when a child chooses the other parent 3815

When a Child Chooses the Other Parent

April 29, 2021

What can you do?


There are fewer things as painful as when a child wants or chooses to live with their other parent. If you have been placed in this situation, here are a few things you can do:
Recognize the pain. Give yourself the freedom to grieve the loss. It is heart-wrenching to be rejected by your child and it’s OK to feel pain and sadness. Journal, open up to friends, visit a counselor. Take tender care of your heart.
Weigh your options. Depending on the age of your child, your response will differ. Here are some age-appropriate considerations to keep in mind:
Elementary school and younger: Your child may threaten to move in with your ex-spouse as a manipulative tactic. It could be he is testing his limits and this is one way to see if you are going to stand by your rules. If you cave in on a consequence as a result of his threat, he’ll learn to use that to his advantage. Gauge his behavior. Is he talking about moving when he’s just gotten into trouble? Then stick with your consequences. Or is this something that comes up when the waters are calm? If so, ask him why he would like to move in with the other parent. Talk through his reasons and give him room to express his desires. Try not to communicate your hurt — it is likely he is just yearning for more time with the other parent, not rejecting you. If you are having a tough time discerning his request, don’t hesitate to seek professional counsel.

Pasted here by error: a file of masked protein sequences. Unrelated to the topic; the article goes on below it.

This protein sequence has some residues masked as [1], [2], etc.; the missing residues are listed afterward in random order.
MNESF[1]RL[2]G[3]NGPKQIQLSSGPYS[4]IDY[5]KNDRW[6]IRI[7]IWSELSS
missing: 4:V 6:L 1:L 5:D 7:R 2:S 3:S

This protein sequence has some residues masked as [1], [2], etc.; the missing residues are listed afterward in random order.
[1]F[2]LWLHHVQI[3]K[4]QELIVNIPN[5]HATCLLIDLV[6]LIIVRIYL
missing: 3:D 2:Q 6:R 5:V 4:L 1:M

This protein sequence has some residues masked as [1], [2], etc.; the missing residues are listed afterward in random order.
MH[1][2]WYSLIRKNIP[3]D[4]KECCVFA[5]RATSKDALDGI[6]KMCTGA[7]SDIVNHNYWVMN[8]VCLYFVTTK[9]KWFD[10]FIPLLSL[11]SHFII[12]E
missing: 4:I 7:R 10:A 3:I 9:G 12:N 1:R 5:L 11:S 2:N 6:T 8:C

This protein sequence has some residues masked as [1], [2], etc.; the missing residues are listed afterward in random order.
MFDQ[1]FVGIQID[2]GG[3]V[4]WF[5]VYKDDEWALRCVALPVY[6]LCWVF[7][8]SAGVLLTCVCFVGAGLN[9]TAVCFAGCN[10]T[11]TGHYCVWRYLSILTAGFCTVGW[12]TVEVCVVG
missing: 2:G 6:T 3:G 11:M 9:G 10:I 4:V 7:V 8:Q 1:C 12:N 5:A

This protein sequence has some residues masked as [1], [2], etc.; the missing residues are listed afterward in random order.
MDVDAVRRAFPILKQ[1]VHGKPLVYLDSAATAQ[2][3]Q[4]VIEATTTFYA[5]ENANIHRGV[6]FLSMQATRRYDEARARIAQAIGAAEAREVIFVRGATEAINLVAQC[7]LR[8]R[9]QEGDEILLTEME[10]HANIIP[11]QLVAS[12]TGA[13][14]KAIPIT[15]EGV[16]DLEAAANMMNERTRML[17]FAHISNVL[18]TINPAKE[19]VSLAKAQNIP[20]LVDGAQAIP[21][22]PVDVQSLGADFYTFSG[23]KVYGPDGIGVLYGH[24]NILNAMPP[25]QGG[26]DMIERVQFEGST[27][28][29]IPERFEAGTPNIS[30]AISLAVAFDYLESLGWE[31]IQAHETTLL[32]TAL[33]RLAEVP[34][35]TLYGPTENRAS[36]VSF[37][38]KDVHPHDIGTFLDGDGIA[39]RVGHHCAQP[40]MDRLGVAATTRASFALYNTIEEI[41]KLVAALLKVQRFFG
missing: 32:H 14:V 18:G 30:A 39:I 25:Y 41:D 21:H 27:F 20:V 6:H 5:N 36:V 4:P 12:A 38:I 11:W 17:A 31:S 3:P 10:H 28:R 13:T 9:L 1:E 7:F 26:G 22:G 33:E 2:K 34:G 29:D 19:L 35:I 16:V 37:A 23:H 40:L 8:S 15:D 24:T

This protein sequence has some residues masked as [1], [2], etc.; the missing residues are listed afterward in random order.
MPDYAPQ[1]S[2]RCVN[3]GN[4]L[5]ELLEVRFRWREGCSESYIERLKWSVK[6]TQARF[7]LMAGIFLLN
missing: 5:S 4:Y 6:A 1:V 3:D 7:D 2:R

Teenagers: When a teenager wants to move in with the other parent, the situation can get a little more difficult. Older teens may have the ear of the court system; a judge may disregard what you feel is best. Even if the courts are not involved, teens need special consideration. Giving them the freedom to experience the other home may be just the thing to help them appreciate you. Discerning the optimal living situation can be difficult. Your particular case will be unique, so make the decisions based on as much information as possible. An informed third-party counselor could help you work through the details to come up with the best course of action.
Know when to fight. There are times to set boundaries and protect your child. If your ex-spouse is a danger to your child, no matter your child’s age — through physical, emotional or sexual abuse — you must guard her from being harmed. Consult a counselor, hire a lawyer, do whatever you need to do to make sure your child is not in danger.

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